Young and Hungry

So Why Did Capital City Diner Apply for a Liquor License?

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When I spoke with Capital City Diner co-owner Matt Ashburn back in February, he didn't rule out the idea of serving liquor but thought he'd wait at least a year or two before applying for a license. He wanted to establish his business first in Trinidad.

The news last week that Cap City applied for a liquor license (complete with cover charge and dancing) stirred quite a buzz on both Frozen Tropics and Prince of Petworth. A number of early posters bemoaned the fact that a humble diner would stoop to serving alcohol. Here are two samples from the brave, anonymous naysayers:

Why in the hell does Capital City Diner need a liquor license? I'm not for this at all. Was this their intent all along?

Yeah, sometimes you just want to eat some greasy diner food. If I wanted to go to a bar or club, I would. But I just want food, dammit. I guess I’ll be sticking to Plato’s.

AHEM, Plato's sells beer and wine.  Anyway, I got a chance to talk to Ashburn last night, and he said that applying for the license was  not only a response to customer requests but also a recognition of the difficulties of running a small business.

It's not just a matter of needing the larger profit margins of alcohol. There's a period right after work, Ashburn says, when the diner doesn't get the volume of business it deserves. From 4 to 7 p.m., the owner says, you can spot a lot of folks pulling into their favorite bar or pub for an after-work drink and/or bite. Without beer or wine to pour, Cap City is often dead during this time.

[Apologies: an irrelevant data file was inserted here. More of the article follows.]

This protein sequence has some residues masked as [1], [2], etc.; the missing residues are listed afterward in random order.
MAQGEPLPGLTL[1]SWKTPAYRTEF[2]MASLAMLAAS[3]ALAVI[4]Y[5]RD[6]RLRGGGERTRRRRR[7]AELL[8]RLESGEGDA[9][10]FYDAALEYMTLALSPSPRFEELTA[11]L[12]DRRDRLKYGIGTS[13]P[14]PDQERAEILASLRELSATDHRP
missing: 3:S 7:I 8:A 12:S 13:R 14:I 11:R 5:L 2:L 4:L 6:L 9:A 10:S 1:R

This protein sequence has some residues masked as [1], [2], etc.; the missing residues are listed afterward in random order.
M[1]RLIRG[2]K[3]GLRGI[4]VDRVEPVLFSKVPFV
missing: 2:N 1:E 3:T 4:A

"That's one of the reasons we're not attracting the after-work crowd," he says.

The naysayers shouldn't worry about the pending arrival of booze. Cap City doesn't have the storage space to become Trinidad's version of ChurchKey. Ashburn is looking to add three or four bottles of beer, and a red and white wine, to the beverage list. He's not sure which brands he'll favor yet. Oh, and he wants to serve a bloody Mary or a mimosa with his weekend breakfasts. (No one uses the word "brunch" in conjunction with a diner.)

"We certainly don't want to become a nightclub," Ashburn tells me. "The fact is, it's not going to become a bar...We're just going to sell beer with food."

For more explanation on Cap City's decision to serve alcohol, including its application for dancing and cover charges, read Ashburn's response on Frozen Tropics.

Comments

  1. #1

    the truth is that booze is what carries the slim margins of food. (They could probably do better if they made their own stuff rather that ship it in, but that's another story). Most restaurants charge what 2 to 3 time retail for wine? I don't know Trinidad all that well, but I bet that a place where one can get decent grub and a beer is welcome over there.

  2. #2

    dcrat: heck yeah it's welcome over here! they are a well-run business that employs people from the neighborhood. the business is clean and quiet. can't ask for anything more.

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